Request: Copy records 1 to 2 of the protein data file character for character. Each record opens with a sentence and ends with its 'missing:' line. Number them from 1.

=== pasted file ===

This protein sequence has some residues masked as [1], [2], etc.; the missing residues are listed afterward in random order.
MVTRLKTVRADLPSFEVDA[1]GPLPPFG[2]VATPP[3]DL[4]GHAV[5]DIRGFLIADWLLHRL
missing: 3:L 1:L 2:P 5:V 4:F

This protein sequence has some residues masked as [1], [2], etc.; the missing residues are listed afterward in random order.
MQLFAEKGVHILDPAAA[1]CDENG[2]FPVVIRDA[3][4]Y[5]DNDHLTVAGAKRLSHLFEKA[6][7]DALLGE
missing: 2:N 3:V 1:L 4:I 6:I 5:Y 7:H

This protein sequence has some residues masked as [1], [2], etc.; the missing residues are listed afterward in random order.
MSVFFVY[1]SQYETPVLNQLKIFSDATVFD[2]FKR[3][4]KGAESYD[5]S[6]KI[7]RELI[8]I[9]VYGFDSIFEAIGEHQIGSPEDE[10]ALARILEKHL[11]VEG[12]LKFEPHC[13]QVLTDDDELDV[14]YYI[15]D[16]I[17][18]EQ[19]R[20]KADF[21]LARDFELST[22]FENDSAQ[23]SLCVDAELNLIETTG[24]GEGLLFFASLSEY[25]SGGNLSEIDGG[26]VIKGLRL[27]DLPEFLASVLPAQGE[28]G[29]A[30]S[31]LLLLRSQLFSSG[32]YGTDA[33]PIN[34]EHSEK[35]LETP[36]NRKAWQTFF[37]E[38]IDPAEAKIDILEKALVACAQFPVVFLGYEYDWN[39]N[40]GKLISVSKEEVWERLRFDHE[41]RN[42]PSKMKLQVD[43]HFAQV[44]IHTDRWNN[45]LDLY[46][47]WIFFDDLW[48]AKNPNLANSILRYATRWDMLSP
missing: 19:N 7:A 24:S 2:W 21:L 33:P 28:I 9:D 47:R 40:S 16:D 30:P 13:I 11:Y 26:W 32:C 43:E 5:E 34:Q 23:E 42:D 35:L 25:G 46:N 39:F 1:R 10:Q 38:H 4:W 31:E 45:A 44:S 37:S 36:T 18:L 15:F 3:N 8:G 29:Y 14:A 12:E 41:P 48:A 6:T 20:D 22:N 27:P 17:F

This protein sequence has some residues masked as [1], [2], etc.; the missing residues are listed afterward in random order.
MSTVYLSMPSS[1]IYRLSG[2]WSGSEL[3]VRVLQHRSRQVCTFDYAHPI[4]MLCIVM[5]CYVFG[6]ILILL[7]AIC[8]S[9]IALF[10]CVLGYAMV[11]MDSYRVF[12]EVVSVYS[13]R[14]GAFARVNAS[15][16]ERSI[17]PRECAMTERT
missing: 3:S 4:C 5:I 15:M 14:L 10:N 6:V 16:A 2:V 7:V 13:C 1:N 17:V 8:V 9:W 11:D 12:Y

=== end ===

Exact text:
This protein sequence has some residues masked as [1], [2], etc.; the missing residues are listed afterward in random order.
MVTRLKTVRADLPSFEVDA[1]GPLPPFG[2]VATPP[3]DL[4]GHAV[5]DIRGFLIADWLLHRL
missing: 3:L 1:L 2:P 5:V 4:F

This protein sequence has some residues masked as [1], [2], etc.; the missing residues are listed afterward in random order.
MQLFAEKGVHILDPAAA[1]CDENG[2]FPVVIRDA[3][4]Y[5]DNDHLTVAGAKRLSHLFEKA[6][7]DALLGE
missing: 2:N 3:V 1:L 4:I 6:I 5:Y 7:H